A couple of years later, she decided to get out of the business and though she knew little of animals, she bought a ranch in Carson City, Nevada.
Lonely and out of her element, that’s when she met Jack McKnight, who swept her off her feet. A handsome, well-dressed man, who was a smooth-talker who claimed to be a cattle buyer, Eleanore was instantly infatuated. However, McKnight was actually a conman who made his living swindling others. Less than a month later, he disappeared with all her money, had sold her ranch, and left her with all the outstanding debts.
Never a timid woman, legend has it that she went after the cad, tracked him down and opened up on him with a double blast from a shotgun. Suspected of the crime, she was never charged and denied responsibility. Years, later; however, she allegedly confessed to killing him.
Alone and destitute, she was forced to return to the mining camps and take up gambling again. In 1861, she went to Pioche, Nevada, where she set up her table. Here, she was said to have used her powers of charm to subdue a noisy, quarreling crowd of miners. As several drunken miners began to flourish pistols, looking for a fight, Madame Dumont quietly approached the noisiest of them, and laughingly reproved from their ungallant conduct, succeeding in quieting the entire crowd.
In the early years, Eleanor brandished her chastity in the womanless gold-rush camps and enticed men by her virtue and manners to come and play with her. However, over the years, as she aged, her body filled out to plumpness and the fine unflattering growth of hair on her upper lip darkened. With the waning of her beauty, she was no longer able to coax the roughness out of the miners. No longer did they refrain from cursing, remove their hats, and tell only clean jokes. Eleanor, too, would eventually take on many of these hardened characteristics. Whereas, she first would drink only wine or champagne in moderation, she turned to whiskey. She too, took on rougher language and easily tolerated ribald talk.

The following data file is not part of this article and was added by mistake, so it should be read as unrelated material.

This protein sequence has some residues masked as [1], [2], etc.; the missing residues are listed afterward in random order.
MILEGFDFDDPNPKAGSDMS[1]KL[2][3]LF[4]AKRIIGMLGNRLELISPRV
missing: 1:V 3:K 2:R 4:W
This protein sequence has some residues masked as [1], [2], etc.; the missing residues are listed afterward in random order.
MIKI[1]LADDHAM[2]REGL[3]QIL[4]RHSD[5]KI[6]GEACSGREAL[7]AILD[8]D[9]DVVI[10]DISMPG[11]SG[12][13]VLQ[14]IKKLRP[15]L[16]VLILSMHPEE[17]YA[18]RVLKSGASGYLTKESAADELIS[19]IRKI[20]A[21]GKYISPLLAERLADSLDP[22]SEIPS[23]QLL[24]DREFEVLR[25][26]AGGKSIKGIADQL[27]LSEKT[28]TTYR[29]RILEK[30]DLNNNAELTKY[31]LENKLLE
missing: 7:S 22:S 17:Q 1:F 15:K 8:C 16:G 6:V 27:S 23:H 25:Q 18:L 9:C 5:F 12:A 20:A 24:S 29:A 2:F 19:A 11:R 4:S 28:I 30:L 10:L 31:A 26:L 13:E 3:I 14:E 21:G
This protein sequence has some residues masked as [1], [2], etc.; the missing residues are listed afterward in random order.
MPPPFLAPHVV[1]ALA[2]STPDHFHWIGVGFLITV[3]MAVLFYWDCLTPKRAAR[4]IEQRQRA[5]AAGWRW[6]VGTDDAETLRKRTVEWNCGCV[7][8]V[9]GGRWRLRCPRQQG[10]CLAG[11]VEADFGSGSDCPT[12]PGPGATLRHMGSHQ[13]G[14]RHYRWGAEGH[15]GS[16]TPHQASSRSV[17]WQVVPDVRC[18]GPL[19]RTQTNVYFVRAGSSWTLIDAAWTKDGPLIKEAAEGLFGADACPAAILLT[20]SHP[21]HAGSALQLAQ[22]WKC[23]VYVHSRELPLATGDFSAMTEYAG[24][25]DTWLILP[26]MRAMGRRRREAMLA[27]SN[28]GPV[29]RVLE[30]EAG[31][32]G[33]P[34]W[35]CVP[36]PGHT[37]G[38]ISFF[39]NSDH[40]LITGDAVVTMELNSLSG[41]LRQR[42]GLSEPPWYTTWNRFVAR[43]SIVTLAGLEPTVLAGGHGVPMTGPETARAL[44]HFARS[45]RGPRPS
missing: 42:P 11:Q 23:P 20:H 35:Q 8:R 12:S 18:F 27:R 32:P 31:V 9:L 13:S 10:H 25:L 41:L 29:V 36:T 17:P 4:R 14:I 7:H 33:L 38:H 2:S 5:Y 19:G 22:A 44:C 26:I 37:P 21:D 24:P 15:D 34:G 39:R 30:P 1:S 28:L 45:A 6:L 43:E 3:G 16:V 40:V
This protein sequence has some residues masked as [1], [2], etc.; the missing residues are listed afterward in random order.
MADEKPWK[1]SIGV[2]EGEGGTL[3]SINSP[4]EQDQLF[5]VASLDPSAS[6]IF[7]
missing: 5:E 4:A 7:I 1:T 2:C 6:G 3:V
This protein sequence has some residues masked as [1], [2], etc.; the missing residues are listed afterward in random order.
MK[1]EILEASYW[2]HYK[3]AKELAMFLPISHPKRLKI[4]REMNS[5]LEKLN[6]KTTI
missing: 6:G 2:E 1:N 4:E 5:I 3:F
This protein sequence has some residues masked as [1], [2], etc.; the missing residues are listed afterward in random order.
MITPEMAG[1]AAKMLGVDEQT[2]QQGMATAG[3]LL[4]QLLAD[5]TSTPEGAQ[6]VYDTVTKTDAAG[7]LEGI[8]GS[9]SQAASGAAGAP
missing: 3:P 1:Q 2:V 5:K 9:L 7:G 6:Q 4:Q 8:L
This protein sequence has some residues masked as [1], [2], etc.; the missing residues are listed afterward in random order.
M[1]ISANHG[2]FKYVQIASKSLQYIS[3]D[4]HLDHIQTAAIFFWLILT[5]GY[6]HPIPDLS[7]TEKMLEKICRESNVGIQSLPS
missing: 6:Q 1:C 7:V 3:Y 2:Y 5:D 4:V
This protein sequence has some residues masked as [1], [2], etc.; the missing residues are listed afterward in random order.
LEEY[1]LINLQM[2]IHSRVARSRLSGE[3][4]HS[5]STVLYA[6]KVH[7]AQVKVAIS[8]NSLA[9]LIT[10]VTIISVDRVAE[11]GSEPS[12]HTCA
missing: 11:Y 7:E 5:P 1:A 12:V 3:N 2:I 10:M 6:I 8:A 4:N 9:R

Though she gradually transformed from a polite beauty to a mining camp character, there was still magic in her name, and she continued to draw customers. Through the years, however, her establishments became more second rate and she ceased to be a novelty as more and more as women began to fill the mining camps.
By the time Eleanor joined the miners in the rush to Montana in the early 1860’s, she had expanded beyond simple gambling, and was also was running a brothel. It was here that she earned the moniker of “Madam Mustache,” when a drunk miner impolitely called her the name. Unfortunately, the name stuck, though few were unwise enough to call her that in her presence.
About a year after her arrival in Bodie, California, when her bank was running low one night, she borrowed $300 from a friend to open her table. Unfortunately, luck was not with her and after just a few hours, she had lost the bank. Without mentioning a word to anyone, she then wandered about a mile outside of town, where she drank red wine laced with a lethal dose of morphine. Her body was found on September 8, 1879 along with a letter giving directions for the disposition of her effects, which also stated “she was tired of life.”
Taken from Legends of America by K. Weiser